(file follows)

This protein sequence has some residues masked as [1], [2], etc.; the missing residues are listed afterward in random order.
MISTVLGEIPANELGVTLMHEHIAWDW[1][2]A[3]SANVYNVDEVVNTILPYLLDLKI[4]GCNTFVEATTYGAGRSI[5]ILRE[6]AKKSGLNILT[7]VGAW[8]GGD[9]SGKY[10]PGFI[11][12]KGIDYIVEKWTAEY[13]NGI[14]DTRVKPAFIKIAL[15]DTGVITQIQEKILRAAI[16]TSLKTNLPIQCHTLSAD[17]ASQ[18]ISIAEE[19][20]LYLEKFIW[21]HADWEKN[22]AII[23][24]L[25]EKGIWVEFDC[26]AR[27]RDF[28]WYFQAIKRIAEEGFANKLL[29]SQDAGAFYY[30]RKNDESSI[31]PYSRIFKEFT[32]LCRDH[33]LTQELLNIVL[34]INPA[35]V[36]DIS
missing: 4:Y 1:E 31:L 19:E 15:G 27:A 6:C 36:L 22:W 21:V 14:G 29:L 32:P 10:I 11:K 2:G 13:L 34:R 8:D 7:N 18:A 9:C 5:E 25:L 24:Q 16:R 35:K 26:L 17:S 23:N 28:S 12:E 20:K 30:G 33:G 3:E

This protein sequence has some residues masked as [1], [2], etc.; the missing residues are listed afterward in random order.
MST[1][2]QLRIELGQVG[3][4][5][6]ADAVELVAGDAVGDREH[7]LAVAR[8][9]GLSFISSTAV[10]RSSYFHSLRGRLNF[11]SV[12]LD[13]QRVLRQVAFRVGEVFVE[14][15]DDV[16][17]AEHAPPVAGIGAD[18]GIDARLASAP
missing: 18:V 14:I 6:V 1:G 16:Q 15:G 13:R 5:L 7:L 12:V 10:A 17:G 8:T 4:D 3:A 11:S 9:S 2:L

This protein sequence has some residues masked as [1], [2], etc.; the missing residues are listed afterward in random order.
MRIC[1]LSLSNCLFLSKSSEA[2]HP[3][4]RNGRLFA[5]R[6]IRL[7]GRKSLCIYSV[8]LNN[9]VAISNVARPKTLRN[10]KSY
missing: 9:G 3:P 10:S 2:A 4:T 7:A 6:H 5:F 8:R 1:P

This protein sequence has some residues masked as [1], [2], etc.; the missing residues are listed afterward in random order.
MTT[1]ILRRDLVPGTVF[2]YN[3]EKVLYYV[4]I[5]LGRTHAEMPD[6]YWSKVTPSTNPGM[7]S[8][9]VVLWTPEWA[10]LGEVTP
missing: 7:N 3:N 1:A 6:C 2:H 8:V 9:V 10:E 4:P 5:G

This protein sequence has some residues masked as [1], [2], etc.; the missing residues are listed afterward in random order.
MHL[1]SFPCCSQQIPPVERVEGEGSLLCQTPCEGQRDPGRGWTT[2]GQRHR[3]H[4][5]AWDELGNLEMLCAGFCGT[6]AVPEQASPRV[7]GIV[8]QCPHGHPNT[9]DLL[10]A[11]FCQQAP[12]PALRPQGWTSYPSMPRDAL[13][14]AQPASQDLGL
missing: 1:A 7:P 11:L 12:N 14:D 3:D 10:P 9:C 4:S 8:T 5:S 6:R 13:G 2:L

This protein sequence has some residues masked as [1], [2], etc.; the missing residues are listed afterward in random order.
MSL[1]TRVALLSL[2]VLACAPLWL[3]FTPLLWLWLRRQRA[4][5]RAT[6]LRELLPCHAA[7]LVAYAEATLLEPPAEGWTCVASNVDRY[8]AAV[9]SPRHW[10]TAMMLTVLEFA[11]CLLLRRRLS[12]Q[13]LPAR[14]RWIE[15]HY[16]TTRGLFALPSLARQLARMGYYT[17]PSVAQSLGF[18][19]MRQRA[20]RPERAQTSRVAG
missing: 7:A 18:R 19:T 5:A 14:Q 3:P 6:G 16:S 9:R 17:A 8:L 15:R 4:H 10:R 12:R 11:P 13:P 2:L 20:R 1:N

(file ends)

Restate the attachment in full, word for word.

This protein sequence has some residues masked as [1], [2], etc.; the missing residues are listed afterward in random order.
MISTVLGEIPANELGVTLMHEHIAWDW[1][2]A[3]SANVYNVDEVVNTILPYLLDLKI[4]GCNTFVEATTYGAGRSI[5]ILRE[6]AKKSGLNILT[7]VGAW[8]GGD[9]SGKY[10]PGFI[11][12]KGIDYIVEKWTAEY[13]NGI[14]DTRVKPAFIKIAL[15]DTGVITQIQEKILRAAI[16]TSLKTNLPIQCHTLSAD[17]ASQ[18]ISIAEE[19][20]LYLEKFIW[21]HADWEKN[22]AII[23][24]L[25]EKGIWVEFDC[26]AR[27]RDF[28]WYFQAIKRIAEEGFANKLL[29]SQDAGAFYY[30]RKNDESSI[31]PYSRIFKEFT[32]LCRDH[33]LTQELLNIVL[34]INPA[35]V[36]DIS
missing: 4:Y 1:E 31:L 19:E 15:G 27:A 6:C 36:L 22:W 21:V 14:G 29:L 32:P 10:I 11:K 2:G 13:L 34:R 8:D 7:N 18:A 9:C 5:E 25:L 24:Q 16:R 35:K 26:L 17:S 23:N 28:S 12:E 20:K 30:G 33:G 3:E

This protein sequence has some residues masked as [1], [2], etc.; the missing residues are listed afterward in random order.
MST[1][2]QLRIELGQVG[3][4][5][6]ADAVELVAGDAVGDREH[7]LAVAR[8][9]GLSFISSTAV[10]RSSYFHSLRGRLNF[11]SV[12]LD[13]QRVLRQVAFRVGEVFVE[14][15]DDV[16][17]AEHAPPVAGIGAD[18]GIDARLASAP
missing: 18:V 14:I 6:V 1:G 16:Q 15:G 13:R 5:L 7:L 12:V 10:A 17:G 8:T 4:D 3:A 11:S 9:S 2:L

This protein sequence has some residues masked as [1], [2], etc.; the missing residues are listed afterward in random order.
MRIC[1]LSLSNCLFLSKSSEA[2]HP[3][4]RNGRLFA[5]R[6]IRL[7]GRKSLCIYSV[8]LNN[9]VAISNVARPKTLRN[10]KSY
missing: 9:G 3:P 10:S 2:A 4:T 7:A 6:H 5:F 8:R 1:P

This protein sequence has some residues masked as [1], [2], etc.; the missing residues are listed afterward in random order.
MTT[1]ILRRDLVPGTVF[2]YN[3]EKVLYYV[4]I[5]LGRTHAEMPD[6]YWSKVTPSTNPGM[7]S[8][9]VVLWTPEWA[10]LGEVTP
missing: 7:N 3:N 1:A 6:C 2:H 8:V 9:V 10:E 4:P 5:G

This protein sequence has some residues masked as [1], [2], etc.; the missing residues are listed afterward in random order.
MHL[1]SFPCCSQQIPPVERVEGEGSLLCQTPCEGQRDPGRGWTT[2]GQRHR[3]H[4][5]AWDELGNLEMLCAGFCGT[6]AVPEQASPRV[7]GIV[8]QCPHGHPNT[9]DLL[10]A[11]FCQQAP[12]PALRPQGWTSYPSMPRDAL[13][14]AQPASQDLGL
missing: 1:A 7:P 11:L 12:N 14:D 3:D 10:P 9:C 4:S 8:T 5:S 6:R 13:G 2:L

This protein sequence has some residues masked as [1], [2], etc.; the missing residues are listed afterward in random order.
MSL[1]TRVALLSL[2]VLACAPLWL[3]FTPLLWLWLRRQRA[4][5]RAT[6]LRELLPCHAA[7]LVAYAEATLLEPPAEGWTCVASNVDRY[8]AAV[9]SPRHW[10]TAMMLTVLEFA[11]CLLLRRRLS[12]Q[13]LPAR[14]RWIE[15]HY[16]TTRGLFALPSLARQLARMGYYT[17]PSVAQSLGF[18][19]MRQRA[20]RPERAQTSRVAG
missing: 7:A 18:R 19:T 5:A 14:Q 3:P 6:G 16:S 9:R 17:A 8:L 15:R 4:H 10:R 12:R 11:P 13:P 2:L 20:R 1:N